The Australian Prudential Regulation Authority (APRA) has announced the removal of the supervisory benchmark on interest-only residential mortgage lending banks.
The benchmark was a temporary response to concerns of a surplus of interest-only loans. As a result, the benchmark led to a reduction on the amount of new interest-only lending, which has now ducked below the 30% threshold.
The removal of the supervisory benchmark was announced by the APRA earlier this year, due to an increasing amount of authorised deposit-taking institutions (ADIs) assuring the strength of their lending standards.
ADI’s no longer subject to the investor loan growth benchmark will no longer be subject to the benchmark on interest-only lending starting 1 January 2019.
As for other ADIs, it will be removed coinciding the withdrawal of the investor loan growth benchmark.
APRA chairman Wayne Byres said, “APRA’s lending benchmarks on investor and interest-only lending were always intended to be temporary.
“Both have now served their purpose of moderating higher risk lending and supporting a gradual strengthening of lending standards across the industry over a number of years.”
The Australian Banking Association (ABA) is supportive of the APRA’s decision, proclaiming this move will increase choice for home loan customers and effectively improve competition across the industry.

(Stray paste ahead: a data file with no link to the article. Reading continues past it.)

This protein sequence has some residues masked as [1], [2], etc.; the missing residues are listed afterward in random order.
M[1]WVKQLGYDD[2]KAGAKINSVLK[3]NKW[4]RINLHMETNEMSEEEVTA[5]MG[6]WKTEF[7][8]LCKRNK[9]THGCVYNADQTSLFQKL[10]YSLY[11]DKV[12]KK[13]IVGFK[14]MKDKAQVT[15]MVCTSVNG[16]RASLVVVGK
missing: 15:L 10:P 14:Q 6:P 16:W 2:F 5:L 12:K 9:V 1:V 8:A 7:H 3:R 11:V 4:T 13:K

CEO Anna Bligh has endorsed the APRA’s decision and has said it will not only benefit customers, but it has demonstrated banks that were lending prudently with the amount of interest-only loans more than halving in two years.
“APRA’s announcement shows that banks have adjusted lending to respond to concerns around an oversupply of interest-only loans, illustrating a prudential system where both banks and regulators can quickly and effectively respond to a changing environment,” she said.
“While banks will continue to lend prudently, today’s decision will mean all banks can offer more choice for customers who are looking to buy a house or apartment.
“Increased competition across the industry will mean customers have more ability to shop around for the best deal for them when looking at an interest-only home loan.”
The APRA figures representing bank home loan commitments has shown that the proportion of interest-only loans has decreased to 16.2%, which proves lower than the number two years ago (37%).
In 2015 interest-only new loans were at a record high of 45.6%, which shows the decline over the past few years.
With the removal of the interest-only benchmark, ADI’s are still required to maintain adequate oversight of the level and type of interest-only lending, and ensure it’s consistent with the APRA’s Prudential Practice Guide APG223 Residential Mortgage Lending and ASIC’s responsible lending obligations on borrower requirements and objectives.
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